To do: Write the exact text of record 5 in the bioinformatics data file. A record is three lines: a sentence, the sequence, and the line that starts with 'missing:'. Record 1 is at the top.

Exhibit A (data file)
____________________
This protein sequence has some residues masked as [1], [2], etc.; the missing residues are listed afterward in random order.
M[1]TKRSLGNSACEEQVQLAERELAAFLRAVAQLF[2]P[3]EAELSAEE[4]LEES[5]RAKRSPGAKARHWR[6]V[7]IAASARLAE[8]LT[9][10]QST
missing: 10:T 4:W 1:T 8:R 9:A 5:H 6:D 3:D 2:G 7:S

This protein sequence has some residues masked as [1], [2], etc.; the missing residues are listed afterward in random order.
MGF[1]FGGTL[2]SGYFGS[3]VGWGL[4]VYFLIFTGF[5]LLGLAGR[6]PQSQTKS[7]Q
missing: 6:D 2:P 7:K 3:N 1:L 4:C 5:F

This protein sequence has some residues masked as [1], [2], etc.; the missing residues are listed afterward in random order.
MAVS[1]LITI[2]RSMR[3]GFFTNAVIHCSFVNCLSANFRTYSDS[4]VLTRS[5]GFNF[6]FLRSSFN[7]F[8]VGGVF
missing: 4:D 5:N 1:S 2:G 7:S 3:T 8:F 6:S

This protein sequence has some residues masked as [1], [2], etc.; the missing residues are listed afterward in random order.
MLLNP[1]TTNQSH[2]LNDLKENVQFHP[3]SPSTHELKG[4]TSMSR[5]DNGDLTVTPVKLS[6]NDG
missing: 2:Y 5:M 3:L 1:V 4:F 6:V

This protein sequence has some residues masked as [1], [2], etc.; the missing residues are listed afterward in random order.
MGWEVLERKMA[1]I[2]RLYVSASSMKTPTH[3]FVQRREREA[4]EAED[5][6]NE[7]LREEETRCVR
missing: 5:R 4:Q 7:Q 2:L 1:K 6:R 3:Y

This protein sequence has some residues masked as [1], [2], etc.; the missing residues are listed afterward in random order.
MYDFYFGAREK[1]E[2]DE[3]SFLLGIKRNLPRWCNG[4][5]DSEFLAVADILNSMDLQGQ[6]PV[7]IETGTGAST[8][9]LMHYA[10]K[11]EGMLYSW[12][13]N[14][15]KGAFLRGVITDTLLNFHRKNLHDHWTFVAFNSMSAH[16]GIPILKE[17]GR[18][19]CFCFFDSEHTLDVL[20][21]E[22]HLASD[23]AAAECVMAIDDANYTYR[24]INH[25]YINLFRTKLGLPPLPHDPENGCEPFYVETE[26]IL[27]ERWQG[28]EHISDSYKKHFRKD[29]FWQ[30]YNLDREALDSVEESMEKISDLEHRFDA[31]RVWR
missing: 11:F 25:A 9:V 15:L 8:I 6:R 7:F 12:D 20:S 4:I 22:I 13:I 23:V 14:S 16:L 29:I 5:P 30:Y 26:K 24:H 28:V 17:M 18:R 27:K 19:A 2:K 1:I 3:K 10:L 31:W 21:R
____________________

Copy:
This protein sequence has some residues masked as [1], [2], etc.; the missing residues are listed afterward in random order.
MGWEVLERKMA[1]I[2]RLYVSASSMKTPTH[3]FVQRREREA[4]EAED[5][6]NE[7]LREEETRCVR
missing: 5:R 4:Q 7:Q 2:L 1:K 6:R 3:Y